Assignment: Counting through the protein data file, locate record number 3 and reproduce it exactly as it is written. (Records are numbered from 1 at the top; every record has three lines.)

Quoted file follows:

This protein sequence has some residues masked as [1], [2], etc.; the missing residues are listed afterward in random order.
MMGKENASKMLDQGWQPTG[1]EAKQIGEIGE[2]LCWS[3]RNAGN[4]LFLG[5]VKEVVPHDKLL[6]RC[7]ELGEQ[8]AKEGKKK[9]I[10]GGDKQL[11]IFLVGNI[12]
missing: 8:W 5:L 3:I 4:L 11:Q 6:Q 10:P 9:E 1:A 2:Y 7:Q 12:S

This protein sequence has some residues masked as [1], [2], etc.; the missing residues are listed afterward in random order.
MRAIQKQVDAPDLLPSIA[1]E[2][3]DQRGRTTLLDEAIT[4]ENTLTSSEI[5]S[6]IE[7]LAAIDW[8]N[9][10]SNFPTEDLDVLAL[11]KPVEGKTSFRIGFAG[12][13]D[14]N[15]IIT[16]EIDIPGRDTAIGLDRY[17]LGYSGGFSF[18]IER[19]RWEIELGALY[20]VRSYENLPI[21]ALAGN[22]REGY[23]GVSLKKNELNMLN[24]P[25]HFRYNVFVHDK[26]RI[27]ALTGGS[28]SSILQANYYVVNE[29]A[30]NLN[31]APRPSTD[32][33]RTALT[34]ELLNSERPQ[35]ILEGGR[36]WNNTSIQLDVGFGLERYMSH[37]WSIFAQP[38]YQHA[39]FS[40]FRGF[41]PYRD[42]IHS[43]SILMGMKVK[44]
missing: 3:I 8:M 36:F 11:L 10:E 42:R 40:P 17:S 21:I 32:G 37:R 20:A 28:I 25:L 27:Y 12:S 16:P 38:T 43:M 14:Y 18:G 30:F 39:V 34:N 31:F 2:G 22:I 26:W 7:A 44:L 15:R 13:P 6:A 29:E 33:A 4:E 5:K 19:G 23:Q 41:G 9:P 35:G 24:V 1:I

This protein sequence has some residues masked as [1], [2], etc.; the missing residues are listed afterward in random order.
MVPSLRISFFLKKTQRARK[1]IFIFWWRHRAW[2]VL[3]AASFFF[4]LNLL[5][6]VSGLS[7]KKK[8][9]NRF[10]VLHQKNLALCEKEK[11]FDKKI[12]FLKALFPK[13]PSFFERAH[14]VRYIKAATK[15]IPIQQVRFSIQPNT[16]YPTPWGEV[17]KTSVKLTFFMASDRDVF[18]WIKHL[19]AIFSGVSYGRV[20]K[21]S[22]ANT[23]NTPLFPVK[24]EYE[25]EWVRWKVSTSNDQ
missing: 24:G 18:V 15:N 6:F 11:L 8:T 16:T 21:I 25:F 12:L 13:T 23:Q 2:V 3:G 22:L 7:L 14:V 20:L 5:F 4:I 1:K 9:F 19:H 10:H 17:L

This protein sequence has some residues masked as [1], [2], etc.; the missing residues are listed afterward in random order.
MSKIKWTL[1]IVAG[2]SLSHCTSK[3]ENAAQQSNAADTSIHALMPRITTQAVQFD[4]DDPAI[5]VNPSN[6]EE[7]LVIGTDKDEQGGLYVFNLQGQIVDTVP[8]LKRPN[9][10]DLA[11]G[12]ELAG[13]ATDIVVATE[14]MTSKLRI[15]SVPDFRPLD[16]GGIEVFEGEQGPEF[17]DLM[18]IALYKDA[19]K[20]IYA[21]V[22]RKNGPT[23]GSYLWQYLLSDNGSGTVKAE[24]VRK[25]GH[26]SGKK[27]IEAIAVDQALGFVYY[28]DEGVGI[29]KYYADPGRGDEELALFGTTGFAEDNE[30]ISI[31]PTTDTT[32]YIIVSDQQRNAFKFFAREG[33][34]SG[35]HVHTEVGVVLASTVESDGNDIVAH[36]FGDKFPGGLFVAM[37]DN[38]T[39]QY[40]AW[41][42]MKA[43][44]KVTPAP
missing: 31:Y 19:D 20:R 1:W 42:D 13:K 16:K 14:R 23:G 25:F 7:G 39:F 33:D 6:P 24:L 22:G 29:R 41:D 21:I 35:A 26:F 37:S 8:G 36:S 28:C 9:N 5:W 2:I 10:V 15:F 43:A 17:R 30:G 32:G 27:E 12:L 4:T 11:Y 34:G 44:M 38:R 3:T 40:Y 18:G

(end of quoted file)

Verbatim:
This protein sequence has some residues masked as [1], [2], etc.; the missing residues are listed afterward in random order.
MVPSLRISFFLKKTQRARK[1]IFIFWWRHRAW[2]VL[3]AASFFF[4]LNLL[5][6]VSGLS[7]KKK[8][9]NRF[10]VLHQKNLALCEKEK[11]FDKKI[12]FLKALFPK[13]PSFFERAH[14]VRYIKAATK[15]IPIQQVRFSIQPNT[16]YPTPWGEV[17]KTSVKLTFFMASDRDVF[18]WIKHL[19]AIFSGVSYGRV[20]K[21]S[22]ANT[23]NTPLFPVK[24]EYE[25]EWVRWKVSTSNDQ
missing: 24:G 18:V 15:N 6:F 11:L 8:T 16:T 21:I 25:F 12:L 13:T 23:Q 2:V 3:G 22:L 7:L 14:V 20:L 5:F 4:I 1:K 9:F 19:H 10:H 17:L